Former Sentinel publisher now head of UU church
Former Sentinel publisher Peter Morales left Cottage Grove to attend seminary school in the mid-90s. And has he been busy since.
Morales returned to Cottage Grove briefly Saturday for his first visit in 13 years as president of the Unitarian Universalist Church, a theologically liberal religion characterized by its support for a “free and responsible search for truth and meaning.” He preached Sunday at the congregation in Eugene that introduced him and his wife, Phyllis, to the church community he had longed for.
Morales’ time at the Sentinel began in 1989. After four years’ ownership of the Rogue River Press, his interest in community news brought Morales to Cottage Grove as a consultant and trainer in the brand-new field of desktop publishing. He served as publisher until 1995 as his daughter attended Cottage Grove schools. During that time, Unitarian Universalist friends implored him to give the church a try.
“I had always wanted to be a part of something like a church community,” he said. “But I had found most churches to be far too rigid and conservative. I liked that the church is not creedal. You are not asked to say that you believe in A, B, C or D. The church doesn’t tell you what to believe, it emphasizes an individual search for spirituality.”
As his involvement with the church increased, Morales left Oregon to minister to a congregation in Colorado.
“There is a tradition of freedom of the pulpit,” he said. “Because the church came from the Protestant tradition, the services are similar. We have hymns and sermons, but the sermons tend to explore one person’s point of view on life and social issues.”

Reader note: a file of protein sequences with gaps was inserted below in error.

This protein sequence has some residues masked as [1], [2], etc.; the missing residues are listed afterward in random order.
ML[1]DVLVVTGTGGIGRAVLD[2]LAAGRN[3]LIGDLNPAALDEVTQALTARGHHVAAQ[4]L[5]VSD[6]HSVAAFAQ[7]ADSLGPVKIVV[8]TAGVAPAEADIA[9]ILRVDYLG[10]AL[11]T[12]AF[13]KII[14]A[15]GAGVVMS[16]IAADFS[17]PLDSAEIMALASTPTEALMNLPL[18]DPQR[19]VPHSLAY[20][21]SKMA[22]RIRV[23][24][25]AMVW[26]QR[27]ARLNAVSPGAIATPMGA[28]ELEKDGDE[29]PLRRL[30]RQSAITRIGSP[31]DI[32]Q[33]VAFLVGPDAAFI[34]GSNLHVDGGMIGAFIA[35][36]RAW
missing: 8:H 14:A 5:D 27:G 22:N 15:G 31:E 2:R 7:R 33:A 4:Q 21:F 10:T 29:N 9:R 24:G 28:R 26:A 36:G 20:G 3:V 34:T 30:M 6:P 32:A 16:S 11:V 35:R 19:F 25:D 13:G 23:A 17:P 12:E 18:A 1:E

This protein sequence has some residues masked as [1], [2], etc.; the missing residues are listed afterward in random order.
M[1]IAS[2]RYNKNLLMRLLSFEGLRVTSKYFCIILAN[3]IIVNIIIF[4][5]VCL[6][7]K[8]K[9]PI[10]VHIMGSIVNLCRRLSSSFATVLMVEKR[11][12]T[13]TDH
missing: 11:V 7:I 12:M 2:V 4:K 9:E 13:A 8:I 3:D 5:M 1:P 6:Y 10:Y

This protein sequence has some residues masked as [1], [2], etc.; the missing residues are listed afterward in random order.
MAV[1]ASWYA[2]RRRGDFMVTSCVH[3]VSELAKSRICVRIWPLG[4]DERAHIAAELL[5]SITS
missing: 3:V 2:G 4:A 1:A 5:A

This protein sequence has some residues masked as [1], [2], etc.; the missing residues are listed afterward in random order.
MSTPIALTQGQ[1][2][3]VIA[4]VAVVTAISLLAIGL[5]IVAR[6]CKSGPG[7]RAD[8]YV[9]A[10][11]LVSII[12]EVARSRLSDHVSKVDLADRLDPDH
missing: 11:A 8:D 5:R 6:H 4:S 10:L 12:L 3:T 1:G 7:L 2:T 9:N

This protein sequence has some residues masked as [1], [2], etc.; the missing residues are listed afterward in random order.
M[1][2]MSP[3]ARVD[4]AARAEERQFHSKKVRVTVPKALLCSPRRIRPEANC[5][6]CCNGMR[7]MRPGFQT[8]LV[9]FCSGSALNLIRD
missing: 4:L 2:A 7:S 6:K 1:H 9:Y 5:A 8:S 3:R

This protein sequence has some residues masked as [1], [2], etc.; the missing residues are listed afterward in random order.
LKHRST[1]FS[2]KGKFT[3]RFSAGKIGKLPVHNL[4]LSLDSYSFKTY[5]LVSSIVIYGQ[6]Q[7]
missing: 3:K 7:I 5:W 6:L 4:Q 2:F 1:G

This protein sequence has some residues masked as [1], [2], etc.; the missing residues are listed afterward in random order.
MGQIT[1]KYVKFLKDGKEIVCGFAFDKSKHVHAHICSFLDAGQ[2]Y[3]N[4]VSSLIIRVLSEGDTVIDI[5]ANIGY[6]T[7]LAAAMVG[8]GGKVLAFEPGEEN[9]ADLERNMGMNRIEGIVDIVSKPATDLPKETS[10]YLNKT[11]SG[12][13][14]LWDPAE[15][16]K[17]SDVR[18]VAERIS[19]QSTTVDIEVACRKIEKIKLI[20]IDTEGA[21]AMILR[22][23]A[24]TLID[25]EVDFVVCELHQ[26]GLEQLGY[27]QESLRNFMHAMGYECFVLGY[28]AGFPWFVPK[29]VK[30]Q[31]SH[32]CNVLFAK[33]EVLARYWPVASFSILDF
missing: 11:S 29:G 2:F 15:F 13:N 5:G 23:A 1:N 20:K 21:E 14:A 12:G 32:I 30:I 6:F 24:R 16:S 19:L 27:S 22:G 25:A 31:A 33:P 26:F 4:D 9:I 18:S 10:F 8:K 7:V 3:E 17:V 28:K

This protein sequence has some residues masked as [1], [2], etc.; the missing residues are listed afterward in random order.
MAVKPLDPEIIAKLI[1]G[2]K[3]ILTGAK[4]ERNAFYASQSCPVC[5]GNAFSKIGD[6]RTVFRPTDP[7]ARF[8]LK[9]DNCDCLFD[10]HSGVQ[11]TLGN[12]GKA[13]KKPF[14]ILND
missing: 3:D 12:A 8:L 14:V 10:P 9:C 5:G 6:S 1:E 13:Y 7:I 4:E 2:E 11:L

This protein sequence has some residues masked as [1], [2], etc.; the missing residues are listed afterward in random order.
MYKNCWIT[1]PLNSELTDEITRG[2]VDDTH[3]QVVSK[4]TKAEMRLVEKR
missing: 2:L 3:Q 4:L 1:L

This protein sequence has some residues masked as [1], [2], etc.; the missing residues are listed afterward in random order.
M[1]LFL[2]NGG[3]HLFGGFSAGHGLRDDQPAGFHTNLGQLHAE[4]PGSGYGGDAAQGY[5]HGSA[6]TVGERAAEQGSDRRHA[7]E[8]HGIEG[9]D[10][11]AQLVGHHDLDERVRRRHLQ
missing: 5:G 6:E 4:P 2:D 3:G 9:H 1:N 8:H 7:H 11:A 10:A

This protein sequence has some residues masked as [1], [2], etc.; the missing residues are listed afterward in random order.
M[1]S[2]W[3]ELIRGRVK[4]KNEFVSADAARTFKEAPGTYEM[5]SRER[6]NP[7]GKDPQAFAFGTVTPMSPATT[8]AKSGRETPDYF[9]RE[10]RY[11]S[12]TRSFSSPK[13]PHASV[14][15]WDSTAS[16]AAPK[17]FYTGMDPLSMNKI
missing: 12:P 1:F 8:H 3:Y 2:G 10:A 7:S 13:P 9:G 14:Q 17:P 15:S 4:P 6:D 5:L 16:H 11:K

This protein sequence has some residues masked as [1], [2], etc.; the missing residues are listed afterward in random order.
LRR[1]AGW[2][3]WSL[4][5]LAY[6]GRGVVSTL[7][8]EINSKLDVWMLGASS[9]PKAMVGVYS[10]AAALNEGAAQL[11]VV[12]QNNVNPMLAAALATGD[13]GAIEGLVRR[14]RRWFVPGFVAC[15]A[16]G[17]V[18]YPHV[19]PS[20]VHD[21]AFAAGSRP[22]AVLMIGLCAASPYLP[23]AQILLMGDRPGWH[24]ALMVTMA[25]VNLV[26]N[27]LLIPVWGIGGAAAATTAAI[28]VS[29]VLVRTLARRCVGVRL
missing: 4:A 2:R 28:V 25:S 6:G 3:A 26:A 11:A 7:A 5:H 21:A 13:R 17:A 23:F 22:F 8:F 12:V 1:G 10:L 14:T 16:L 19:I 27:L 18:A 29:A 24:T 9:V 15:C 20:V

As Morales became more involved in national issues within the church, he began to entertain the idea of running to become its president. In June of 2009, he prevailed in a tightly contested campaign.
“It’s a pretty amazing thing for someone who’s only been a minister for 10 years,” he said.
Morales said his experience with community journalism may have been the edge he needed to excel at the job.
“The real difference may have been that not many ministers have experience in larger organizations and their management,” he said. “The experience I gained at the Sentinel has proved extremely valuable.”
Morales also drew parallels between the actual work of a publisher and his current position.
“The ability to communicate clearly and directly is terribly important,” he said. “And community journalism plays a role in bringing people together to discuss what’s important and to arrive at a common identity and purpose. Being an editor or publisher is being a referee and participant in such a discussion, trying to set an agenda based on common values and sharpen a sense of those values, and that’s much of what we do as a congregation.”
Morales said he doesn’t have many of the ties to Cottage Grove he fostered those many years ago, but that he still gets his taxes done at Hoyer Accounting.
“I’m still the same person I was, hopefully a bit mellower,” he said.
He said a desire to expand the demographic of the church—most of its congregants are college-educated and white—is a goal of his administration. He also champions equal rights, especially for immigrants.
“I believe this country is addicted to scapegoats,” he said. “We tend to lurch between them because we have to believe everything has one cause, and that’s tragic and dangerous. There’s always been a belief that one group is the cause of our problems. It would be pretty hard to pass a law discriminating against blacks or homosexuals today, but it would not be hard to get anti-immigrant legislation passed.”
For the complete article see the 09-23-2009 issue.